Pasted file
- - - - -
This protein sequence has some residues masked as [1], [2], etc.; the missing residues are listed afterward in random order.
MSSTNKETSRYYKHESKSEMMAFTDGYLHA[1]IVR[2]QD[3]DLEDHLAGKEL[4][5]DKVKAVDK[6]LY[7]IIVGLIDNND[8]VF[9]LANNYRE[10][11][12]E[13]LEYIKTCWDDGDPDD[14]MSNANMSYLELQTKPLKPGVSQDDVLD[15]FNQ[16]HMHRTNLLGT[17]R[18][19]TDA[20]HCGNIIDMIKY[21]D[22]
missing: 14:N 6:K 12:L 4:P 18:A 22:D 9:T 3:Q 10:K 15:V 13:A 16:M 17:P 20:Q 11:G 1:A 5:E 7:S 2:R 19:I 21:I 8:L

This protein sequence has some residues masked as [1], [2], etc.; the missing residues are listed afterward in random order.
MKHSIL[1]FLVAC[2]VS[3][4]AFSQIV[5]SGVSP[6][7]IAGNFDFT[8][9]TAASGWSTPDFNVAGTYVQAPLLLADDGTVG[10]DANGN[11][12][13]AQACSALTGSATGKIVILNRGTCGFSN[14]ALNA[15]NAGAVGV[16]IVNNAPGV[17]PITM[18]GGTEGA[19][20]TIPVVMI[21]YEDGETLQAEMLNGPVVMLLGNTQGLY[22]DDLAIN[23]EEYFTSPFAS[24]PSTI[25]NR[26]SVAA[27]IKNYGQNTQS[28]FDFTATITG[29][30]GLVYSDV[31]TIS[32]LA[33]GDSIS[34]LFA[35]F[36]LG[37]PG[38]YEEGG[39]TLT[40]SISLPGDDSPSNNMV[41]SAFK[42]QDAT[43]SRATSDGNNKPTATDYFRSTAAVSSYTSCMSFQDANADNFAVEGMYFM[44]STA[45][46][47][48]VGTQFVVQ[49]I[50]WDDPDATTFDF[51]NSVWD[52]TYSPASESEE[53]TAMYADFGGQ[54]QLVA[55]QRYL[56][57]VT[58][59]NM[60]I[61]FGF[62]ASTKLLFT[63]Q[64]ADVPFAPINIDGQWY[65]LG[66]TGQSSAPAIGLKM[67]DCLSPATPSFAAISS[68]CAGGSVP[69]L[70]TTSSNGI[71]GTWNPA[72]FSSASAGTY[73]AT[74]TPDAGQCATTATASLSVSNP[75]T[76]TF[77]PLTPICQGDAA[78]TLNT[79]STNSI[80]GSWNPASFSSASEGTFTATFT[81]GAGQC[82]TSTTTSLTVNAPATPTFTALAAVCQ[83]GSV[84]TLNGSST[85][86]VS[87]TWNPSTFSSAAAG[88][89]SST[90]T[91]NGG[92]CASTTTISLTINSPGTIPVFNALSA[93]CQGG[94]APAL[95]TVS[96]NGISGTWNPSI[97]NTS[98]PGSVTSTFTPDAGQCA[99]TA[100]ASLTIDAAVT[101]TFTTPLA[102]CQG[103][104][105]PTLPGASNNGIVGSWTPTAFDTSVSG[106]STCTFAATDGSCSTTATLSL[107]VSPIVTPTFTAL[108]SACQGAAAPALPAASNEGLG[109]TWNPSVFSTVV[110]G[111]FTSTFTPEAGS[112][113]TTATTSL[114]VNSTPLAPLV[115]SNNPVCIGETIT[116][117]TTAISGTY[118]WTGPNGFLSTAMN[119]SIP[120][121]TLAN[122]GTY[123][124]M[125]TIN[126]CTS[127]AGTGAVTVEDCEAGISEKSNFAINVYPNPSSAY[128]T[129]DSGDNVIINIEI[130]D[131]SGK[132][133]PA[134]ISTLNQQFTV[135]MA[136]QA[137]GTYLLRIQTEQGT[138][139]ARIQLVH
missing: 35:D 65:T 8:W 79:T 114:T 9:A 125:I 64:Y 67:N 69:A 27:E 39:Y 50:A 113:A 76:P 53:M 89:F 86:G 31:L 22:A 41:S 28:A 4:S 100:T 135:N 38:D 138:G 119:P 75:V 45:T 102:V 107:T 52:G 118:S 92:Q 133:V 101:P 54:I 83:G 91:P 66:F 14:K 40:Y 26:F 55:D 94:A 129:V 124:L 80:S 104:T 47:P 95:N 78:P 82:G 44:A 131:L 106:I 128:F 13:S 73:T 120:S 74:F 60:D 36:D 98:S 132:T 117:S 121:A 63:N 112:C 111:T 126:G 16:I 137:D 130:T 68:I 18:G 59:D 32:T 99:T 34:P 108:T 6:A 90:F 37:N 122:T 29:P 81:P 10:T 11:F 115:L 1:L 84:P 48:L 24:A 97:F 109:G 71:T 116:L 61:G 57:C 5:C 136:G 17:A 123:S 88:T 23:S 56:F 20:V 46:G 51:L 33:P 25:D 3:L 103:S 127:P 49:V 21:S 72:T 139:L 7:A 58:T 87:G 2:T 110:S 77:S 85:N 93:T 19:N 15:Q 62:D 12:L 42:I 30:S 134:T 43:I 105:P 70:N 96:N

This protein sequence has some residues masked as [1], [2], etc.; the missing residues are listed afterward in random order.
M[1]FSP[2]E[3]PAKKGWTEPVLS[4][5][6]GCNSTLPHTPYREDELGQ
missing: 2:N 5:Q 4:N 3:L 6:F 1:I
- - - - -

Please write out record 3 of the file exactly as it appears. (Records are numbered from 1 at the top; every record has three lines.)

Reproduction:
This protein sequence has some residues masked as [1], [2], etc.; the missing residues are listed afterward in random order.
M[1]FSP[2]E[3]PAKKGWTEPVLS[4][5][6]GCNSTLPHTPYREDELGQ
missing: 2:N 5:Q 4:N 3:L 6:F 1:I